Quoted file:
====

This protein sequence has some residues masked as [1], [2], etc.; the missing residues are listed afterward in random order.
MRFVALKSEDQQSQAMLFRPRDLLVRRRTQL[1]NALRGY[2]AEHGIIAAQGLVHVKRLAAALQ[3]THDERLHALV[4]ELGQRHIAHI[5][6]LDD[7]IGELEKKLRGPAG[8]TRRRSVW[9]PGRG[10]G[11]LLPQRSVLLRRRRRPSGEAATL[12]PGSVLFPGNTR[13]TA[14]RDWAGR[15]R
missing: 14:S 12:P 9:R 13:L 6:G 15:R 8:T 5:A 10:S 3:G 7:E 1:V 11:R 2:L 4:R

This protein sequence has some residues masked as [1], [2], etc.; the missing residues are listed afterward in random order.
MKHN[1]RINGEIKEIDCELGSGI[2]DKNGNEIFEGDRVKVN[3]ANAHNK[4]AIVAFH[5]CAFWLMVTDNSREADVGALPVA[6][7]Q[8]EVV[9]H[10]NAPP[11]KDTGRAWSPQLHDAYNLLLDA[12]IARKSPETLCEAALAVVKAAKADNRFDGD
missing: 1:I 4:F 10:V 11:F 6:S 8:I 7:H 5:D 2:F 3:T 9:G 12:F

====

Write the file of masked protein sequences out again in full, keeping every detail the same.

This protein sequence has some residues masked as [1], [2], etc.; the missing residues are listed afterward in random order.
MRFVALKSEDQQSQAMLFRPRDLLVRRRTQL[1]NALRGY[2]AEHGIIAAQGLVHVKRLAAALQ[3]THDERLHALV[4]ELGQRHIAHI[5][6]LDD[7]IGELEKKLRGPAG[8]TRRRSVW[9]PGRG[10]G[11]LLPQRSVLLRRRRRPSGEAATL[12]PGSVLFPGNTR[13]TA[14]RDWAGR[15]R
missing: 14:S 12:P 9:R 13:L 6:G 15:R 8:T 5:A 10:S 3:G 7:E 1:V 11:R 2:L 4:R

This protein sequence has some residues masked as [1], [2], etc.; the missing residues are listed afterward in random order.
MKHN[1]RINGEIKEIDCELGSGI[2]DKNGNEIFEGDRVKVN[3]ANAHNK[4]AIVAFH[5]CAFWLMVTDNSREADVGALPVA[6][7]Q[8]EVV[9]H[10]NAPP[11]KDTGRAWSPQLHDAYNLLLDA[12]IARKSPETLCEAALAVVKAAKADNRFDGD
missing: 1:I 4:F 10:V 11:F 6:S 8:I 7:H 5:D 2:F 3:T 9:G 12:F